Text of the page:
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Secrets of the Score-Charlie Clouser and JIGSAW

Discussion in 'Workflow Tips & DIYs' started by charlieclouser, Oct 8, 2017.

  1. charlieclouser

    charlieclouser Senior Member

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    Hey kids. Recently I was interviewed / screen-casted for Paul Goldowitz's excellent website GoldoSyncReport.com and I went through (in excruciating detail) a couple of cues from the eighth (!) movie in the SAW horror franchise, JIGSAW, which hits theaters (and IMAX!) on October 27th. No slaves, no VEPro, just Logic X and 250 instances of EXS-24 in glorious 4k.

    I go through a lot of the sounds used to build up one of the ambient, murky cues, and then break down the elements in the notorious "Hello Zepp" theme that occurs in all of the films. Might be interesting to some of you guys.... Here's the links to the two videos:



     
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  2. mouse

    mouse Senior Member

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    Just finished watching it. Awesome stuff thanks Charlie!
     
  3. AdamKmusic

    AdamKmusic Senior Member

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    Nice will be watching this when I’m home!
     
  4. Sekkleman

    Sekkleman Senior Member

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    That was really inspiring thanks Charlie!

    I love all the original sounds you had and the New York subway tone is just awesome. Makes me want to go do some field recording and find some new sounds!

    I think varispeeding sounds like the old Akai's is still to this day one of the most powerful sound design techniques. Both that and reversing are some of the simplest and oldest ways to manipulate sound but they manage to maintain organic integrity which allows for things to sound otherwordly yet natural and familiar somehow. I've had some really interesting results recording at high sample rates with extended frequency response microphones as you can make things sound in hi-res when varispeeding them down.

    Awesome stuff I hope you some more of these type walkthroughs in the future.
     
  5. germancomponist

    germancomponist Senior Member

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    Ha! Very cool!
     
  6. synthpunk

    synthpunk Senior Member

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    EXS-24 Ninja this one is.

    Only wish we might have seen a few more soft synths in there as well.
     
    Last edited: Oct 9, 2017
  7. FGBR

    FGBR Member

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    Nice, that was great, thanks for posting.

    I'd say my main take away is the value of having (or rather creating) your own unique sonic palette.

    (And thanks as well for all the other helpful and inspiring posts you contribute to the forum.)
     
    synthpunk likes this.
  8. Mornats

    Mornats Senior Member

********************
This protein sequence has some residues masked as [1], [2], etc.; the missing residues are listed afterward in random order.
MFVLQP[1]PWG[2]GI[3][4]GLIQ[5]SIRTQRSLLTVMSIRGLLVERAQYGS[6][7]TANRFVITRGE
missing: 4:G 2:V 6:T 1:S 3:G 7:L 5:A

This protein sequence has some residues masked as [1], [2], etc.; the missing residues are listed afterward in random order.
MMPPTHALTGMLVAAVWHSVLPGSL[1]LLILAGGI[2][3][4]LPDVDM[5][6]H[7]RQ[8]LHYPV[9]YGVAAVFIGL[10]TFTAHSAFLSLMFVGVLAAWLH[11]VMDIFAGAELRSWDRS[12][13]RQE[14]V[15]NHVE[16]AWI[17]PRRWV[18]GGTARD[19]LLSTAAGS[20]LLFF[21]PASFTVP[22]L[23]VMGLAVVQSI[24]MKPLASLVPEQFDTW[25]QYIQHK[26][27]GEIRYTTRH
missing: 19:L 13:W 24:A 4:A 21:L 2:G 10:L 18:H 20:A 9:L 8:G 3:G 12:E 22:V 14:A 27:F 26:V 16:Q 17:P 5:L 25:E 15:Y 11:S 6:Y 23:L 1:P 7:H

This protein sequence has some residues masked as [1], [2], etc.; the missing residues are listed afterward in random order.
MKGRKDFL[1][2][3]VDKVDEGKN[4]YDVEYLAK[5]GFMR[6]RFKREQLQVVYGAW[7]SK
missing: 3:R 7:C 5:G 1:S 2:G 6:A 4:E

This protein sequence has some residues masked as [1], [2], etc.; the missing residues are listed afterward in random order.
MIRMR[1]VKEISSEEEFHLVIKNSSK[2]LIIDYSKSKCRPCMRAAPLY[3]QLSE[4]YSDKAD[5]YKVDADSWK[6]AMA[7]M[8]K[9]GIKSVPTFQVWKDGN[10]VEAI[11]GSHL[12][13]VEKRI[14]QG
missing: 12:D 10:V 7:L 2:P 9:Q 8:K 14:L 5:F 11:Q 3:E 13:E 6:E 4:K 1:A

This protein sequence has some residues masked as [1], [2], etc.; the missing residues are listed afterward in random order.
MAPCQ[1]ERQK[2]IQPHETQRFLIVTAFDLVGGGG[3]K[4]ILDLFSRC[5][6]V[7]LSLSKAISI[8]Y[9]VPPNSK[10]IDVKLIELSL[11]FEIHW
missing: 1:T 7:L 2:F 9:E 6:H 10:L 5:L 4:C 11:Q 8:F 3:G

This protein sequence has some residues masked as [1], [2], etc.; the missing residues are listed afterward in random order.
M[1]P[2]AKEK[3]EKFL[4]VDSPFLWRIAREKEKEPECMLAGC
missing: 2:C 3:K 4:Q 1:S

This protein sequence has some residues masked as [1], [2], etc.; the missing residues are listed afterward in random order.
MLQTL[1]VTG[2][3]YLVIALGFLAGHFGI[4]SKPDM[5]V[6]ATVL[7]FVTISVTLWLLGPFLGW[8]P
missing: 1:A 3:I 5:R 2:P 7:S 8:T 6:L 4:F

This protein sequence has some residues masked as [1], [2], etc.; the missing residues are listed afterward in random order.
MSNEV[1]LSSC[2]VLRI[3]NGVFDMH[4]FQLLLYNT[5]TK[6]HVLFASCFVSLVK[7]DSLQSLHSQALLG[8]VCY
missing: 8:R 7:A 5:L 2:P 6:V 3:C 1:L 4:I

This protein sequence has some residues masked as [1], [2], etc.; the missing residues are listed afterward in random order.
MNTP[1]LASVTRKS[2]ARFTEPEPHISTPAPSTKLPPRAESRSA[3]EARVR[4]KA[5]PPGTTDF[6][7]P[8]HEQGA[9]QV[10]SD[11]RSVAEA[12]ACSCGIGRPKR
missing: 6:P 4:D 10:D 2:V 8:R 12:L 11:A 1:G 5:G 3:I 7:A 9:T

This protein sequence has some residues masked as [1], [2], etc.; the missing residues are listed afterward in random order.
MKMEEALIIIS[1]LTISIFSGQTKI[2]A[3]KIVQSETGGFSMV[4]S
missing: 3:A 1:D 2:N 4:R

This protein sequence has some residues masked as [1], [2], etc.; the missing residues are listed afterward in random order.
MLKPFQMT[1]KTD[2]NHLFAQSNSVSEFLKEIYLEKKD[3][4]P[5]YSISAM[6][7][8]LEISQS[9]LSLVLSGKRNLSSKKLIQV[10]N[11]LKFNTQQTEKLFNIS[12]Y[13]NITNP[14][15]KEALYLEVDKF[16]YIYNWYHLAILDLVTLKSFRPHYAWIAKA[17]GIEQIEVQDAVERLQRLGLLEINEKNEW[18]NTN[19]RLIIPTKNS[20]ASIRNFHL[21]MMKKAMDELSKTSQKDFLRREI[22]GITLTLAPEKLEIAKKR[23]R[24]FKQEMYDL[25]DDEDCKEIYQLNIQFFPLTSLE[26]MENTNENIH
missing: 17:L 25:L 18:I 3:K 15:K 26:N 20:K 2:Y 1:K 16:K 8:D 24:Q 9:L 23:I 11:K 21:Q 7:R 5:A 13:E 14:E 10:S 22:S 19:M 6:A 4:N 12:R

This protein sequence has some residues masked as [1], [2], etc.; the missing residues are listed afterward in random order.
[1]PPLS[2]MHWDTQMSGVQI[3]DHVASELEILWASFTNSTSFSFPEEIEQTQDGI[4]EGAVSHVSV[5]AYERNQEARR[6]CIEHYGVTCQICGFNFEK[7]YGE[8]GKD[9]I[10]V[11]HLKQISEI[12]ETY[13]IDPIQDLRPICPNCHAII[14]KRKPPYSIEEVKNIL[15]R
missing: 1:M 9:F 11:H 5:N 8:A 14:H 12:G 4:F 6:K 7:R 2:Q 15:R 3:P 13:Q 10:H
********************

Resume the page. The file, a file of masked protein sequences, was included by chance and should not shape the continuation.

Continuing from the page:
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    I really enjoyed watching those two videos, thanks for sharing them. I loved the combination of the two synth bass lines and how one snuck in between the rhythm of the other. That gives me some ideas to try out for my next track.
     
  9. Killiard

    Killiard Senior Member

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    Amazing! Great to have an insight into how you work. Thanks!
     
  10. Replicant

    Replicant Senior Member

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    Those train brakes sound absolutely terrifying. Great video and thanks for sharing!
     
  11. synthpunk

    synthpunk Senior Member

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    Charlie can you please share how you capture your field recording type sounds for sound design? Cheers
     
  12. Mornats

    Mornats Senior Member

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    It looked like Charlie had a Zoom H4N in his hand when recording the bowed contraption.
     
  13. OP
    OP
    charlieclouser

    charlieclouser Senior Member

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    That subway brakes squealing was recorded in 1982 or so, on cassette tape, with the built-in mics on a Sony recording walkman - auto-gain-control recording, "metal" tape formula - I was cutting edge!

    More recently (ten years ago maybe?) when portable digital field recorders started to show up en masse I got a Sony SD recorder that has a pair of X-Y mics on it and a big furry wind screen that looks like those Rycote deals. Sounds great. I've even recorded drum parts with it. I just listen to playback of a rough version of a cue (or even just a cool song from iTunes) on my iPhone and record what I'm playing on the SD recorder - drop the wav files into Ableton to quantize and sync them up with what I'm doing back in the lab, and... done. I'm all for low-stress setups.

    When I got it the Sony SD recorder it was maybe $500 but since then that market has exploded alongside GoPro cameras etc. so now you can get great ones by Zoom and Tascam for a couple hundred bucks. Of course, you can just record stuff on your iPhone these days, and there's some cool external mic setups for your phone by Blue and others but I haven't tried any of those.